Me. I don't use Apple products, I use iTunes. I also use ALAC and it works well.
Userlevel 1
I use ALAC for my main library which is synchronized to my NAS for Sonos. I simply rip (once) in iTunes to ALAC and then have a "Deja Vu" job I run regularly which syncs the iTunes folder tree across to the NAS.

BUT what I also do for the iDevices that I sync with iTunes and which don't have room for as much lossless music as I'd like is to check the Options box in iTunes for that device which says "Convert higher bit rate songs to 256kbps AAC" (where the bitrate is selectable via a dropdown).

This uses Apple's normal 256K AAC encoder "on the fly" just using the ALAC lossless copy rather than a physical CD as the source, so I get the same net effect as having ripped twice and managed the two libraries/copies but iTunes does that for me and I have the same playcount (etc) updated between my 64Gbyte iPhone which _does_ have room for the ALAC format music and my 8Gbyte iPod Nano which does not.
For those with the time, see attached for a view on how the lossy Apple codecs are of adequate quality as a source for hifi systems.

Entertaining, and perhaps quite valid.

http://www.kenrockwell.com/apple/itunes.htm
How many end users without Apple products choose iTunes as their music manager? And how many Apple owners don't use it?

IMO the very latest version of iTunes is a major step backwards by Apple by making it a less useful track manager.

The abolition of cover flow etc (to make it more appealing to iOS users) is wrong. I will still use iTunes, but in a Win7 environment where I can continue to get cover flow etc.

I don't use iTunes on my Apple stuff at all ! (MacBook Air, Ipad, iPhone) and with iCloud, I don't have to.

So I qualify on both your questions.
Rubbish. If you want something that is as good to listen to as FLAC and want to use iTunes, Apple Lossless is fine. Nothing to do with Apple ecosystem - all about wanting to use iTunes as a track management system.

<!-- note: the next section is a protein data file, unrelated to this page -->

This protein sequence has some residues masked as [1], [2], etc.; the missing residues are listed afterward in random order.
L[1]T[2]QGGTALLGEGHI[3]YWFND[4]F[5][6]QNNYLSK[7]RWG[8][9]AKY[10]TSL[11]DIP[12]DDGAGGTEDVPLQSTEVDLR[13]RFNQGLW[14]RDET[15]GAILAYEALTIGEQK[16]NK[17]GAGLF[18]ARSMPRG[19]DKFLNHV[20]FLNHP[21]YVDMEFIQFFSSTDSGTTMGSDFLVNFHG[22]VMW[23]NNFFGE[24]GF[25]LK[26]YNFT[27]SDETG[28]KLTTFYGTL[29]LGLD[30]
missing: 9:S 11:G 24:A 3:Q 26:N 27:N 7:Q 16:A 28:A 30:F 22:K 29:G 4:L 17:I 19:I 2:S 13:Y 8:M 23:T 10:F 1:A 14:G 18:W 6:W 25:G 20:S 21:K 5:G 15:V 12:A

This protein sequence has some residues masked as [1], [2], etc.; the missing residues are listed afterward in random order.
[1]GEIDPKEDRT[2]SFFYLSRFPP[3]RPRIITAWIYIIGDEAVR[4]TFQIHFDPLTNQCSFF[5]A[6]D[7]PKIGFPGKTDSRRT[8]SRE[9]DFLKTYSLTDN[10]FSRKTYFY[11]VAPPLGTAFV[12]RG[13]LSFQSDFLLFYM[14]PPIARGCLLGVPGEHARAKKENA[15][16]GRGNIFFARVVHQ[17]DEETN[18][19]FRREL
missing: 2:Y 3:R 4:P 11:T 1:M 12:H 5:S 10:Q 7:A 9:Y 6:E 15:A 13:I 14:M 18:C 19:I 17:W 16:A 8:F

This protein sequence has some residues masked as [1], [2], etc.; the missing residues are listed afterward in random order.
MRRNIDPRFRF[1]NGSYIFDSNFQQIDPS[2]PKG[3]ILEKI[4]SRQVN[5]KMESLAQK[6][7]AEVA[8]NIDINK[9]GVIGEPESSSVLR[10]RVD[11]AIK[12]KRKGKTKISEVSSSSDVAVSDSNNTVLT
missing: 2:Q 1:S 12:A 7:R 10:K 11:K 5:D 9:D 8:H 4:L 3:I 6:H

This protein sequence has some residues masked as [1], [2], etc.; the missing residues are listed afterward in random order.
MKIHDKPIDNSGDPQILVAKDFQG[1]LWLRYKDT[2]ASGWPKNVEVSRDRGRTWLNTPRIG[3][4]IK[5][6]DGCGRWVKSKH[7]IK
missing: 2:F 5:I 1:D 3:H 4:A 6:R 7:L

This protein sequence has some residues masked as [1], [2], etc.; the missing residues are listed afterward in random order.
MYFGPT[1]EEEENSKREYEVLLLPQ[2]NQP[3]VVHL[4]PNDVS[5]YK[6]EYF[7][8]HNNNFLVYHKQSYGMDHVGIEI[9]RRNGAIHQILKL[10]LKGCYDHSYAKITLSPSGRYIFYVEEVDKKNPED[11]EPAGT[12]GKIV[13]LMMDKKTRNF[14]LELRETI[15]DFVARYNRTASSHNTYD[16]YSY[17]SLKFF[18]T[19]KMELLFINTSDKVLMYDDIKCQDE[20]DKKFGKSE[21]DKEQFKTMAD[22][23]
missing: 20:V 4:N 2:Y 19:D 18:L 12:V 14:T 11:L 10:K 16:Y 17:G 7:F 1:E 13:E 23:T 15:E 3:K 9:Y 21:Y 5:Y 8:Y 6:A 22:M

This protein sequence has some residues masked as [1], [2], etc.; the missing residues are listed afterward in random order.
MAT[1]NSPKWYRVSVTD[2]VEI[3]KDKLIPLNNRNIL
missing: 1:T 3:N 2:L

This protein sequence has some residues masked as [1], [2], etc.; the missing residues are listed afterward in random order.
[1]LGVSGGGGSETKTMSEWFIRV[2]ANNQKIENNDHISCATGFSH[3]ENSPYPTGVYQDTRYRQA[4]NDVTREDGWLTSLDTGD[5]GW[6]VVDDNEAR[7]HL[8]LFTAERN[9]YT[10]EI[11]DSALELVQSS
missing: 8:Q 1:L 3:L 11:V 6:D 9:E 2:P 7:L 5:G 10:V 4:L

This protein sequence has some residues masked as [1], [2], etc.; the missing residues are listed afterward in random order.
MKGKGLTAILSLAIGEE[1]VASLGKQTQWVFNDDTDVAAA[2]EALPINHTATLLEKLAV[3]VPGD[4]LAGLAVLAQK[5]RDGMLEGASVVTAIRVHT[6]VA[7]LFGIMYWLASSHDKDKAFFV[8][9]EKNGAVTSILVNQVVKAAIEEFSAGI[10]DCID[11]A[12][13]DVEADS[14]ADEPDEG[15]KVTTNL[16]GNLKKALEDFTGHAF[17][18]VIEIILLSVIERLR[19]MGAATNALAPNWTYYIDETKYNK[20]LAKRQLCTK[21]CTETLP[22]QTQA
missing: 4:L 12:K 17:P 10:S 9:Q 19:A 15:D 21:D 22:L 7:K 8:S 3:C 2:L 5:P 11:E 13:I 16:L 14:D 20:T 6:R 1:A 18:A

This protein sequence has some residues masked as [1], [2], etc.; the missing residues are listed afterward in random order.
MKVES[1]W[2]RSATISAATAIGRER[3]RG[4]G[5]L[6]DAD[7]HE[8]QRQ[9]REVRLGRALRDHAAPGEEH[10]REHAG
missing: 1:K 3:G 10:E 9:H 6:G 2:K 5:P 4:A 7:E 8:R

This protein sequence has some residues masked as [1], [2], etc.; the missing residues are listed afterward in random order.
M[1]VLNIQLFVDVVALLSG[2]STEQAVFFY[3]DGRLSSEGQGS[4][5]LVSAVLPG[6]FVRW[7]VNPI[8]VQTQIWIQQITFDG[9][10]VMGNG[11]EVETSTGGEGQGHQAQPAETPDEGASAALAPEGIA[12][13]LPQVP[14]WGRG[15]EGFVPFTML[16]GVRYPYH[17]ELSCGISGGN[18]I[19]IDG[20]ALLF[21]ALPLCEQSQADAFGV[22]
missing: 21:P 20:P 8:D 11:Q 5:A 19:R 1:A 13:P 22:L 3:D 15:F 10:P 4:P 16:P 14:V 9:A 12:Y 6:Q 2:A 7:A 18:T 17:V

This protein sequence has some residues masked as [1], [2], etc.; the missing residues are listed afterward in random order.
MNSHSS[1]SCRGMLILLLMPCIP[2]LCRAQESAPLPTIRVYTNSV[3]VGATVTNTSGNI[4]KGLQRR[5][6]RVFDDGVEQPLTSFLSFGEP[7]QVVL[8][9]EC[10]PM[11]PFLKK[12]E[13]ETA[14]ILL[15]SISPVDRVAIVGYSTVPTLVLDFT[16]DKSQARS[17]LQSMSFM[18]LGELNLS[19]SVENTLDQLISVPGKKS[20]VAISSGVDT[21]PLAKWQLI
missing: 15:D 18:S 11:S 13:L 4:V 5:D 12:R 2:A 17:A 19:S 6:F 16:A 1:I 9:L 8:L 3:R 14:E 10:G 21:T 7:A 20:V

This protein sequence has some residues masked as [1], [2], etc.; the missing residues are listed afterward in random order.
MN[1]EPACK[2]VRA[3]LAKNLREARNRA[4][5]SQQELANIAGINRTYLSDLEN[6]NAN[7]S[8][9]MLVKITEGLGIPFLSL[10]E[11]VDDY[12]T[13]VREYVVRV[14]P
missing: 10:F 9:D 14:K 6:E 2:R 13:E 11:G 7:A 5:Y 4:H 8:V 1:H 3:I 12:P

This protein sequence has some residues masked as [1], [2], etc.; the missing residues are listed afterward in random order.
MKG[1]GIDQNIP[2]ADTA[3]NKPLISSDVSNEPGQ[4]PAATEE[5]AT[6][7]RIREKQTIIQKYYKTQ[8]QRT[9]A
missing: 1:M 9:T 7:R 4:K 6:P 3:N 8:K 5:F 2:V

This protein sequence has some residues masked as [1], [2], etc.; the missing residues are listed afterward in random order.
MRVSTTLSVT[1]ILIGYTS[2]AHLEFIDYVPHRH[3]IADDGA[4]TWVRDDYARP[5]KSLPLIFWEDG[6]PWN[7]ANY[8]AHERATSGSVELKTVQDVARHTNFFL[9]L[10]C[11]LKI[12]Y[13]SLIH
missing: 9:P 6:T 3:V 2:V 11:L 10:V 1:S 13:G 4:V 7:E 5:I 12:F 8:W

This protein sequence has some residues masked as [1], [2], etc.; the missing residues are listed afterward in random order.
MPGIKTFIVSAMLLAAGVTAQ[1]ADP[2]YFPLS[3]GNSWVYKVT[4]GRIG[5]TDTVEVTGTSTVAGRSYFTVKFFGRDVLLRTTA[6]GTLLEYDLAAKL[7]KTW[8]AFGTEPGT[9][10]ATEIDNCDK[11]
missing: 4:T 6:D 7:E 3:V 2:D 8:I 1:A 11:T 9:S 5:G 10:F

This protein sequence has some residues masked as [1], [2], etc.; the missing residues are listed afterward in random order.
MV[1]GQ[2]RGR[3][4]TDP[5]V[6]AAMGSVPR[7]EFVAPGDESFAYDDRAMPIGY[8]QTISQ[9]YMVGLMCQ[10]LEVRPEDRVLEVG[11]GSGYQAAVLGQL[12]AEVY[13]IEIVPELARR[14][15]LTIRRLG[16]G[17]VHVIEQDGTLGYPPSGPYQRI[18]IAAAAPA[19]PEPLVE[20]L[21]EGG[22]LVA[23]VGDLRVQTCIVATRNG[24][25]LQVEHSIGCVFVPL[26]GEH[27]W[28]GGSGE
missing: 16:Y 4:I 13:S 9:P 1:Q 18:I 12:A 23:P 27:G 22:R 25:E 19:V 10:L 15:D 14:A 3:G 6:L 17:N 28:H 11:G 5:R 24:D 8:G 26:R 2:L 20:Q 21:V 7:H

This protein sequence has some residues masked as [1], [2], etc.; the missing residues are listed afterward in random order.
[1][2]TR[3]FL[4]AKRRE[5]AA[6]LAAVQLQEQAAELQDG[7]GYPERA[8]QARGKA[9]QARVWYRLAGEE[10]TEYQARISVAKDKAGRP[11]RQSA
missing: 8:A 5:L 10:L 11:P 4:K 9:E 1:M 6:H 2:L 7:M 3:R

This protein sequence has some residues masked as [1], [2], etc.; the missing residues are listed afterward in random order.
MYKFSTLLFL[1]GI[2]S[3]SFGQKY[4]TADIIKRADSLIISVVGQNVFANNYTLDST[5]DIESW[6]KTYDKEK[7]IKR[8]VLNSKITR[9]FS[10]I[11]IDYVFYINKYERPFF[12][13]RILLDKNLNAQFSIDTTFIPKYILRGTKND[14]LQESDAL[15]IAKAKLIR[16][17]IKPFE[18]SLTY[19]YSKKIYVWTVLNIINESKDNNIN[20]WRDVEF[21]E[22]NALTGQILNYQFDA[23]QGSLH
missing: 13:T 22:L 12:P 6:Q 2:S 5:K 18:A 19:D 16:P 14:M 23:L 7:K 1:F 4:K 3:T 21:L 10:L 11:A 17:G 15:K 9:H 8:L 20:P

ITunes is the ultimate in rubbish.
Me. I don't use Apple products, I use iTunes. I also use ALAC and it works well.

God, man. Why? That is the most bloated, poorest written code.
personal idea, FLAC and ALAC are both lossless and will sound identical. Even FLAC has advantage than ALAC since FLAC is open source while ALAC is powered by Apple. Both of two formats are lossless, open source, and of equal audio fidelity. FLAC can be supported by more devices and applications .And we all know that Apple devices cannot play FLAC. FLAC is unsupported by iPod, iMovie, iPhone, Mac, iTunes, etc while ALAC is. as for my personal experience, i downloaded a free program to convert flac to alac, http://www.videoconverterfactory.com/tips/flac-to-alac.html it can meet your needs on using one PC to create two libraries one for NAS and one for Ipods
And we all know that Apple devices cannot play FLAC.
Personal view - whenever possible, only use open standards and don't buy products that don't support them.
And we all know that Apple devices cannot play FLAC.
Personal view - whenever possible, only use open standards and don't buy products that don't support them.
yes, Free and practical things can be widely advertised:D
iOS beta 11 plays FLAC 🙂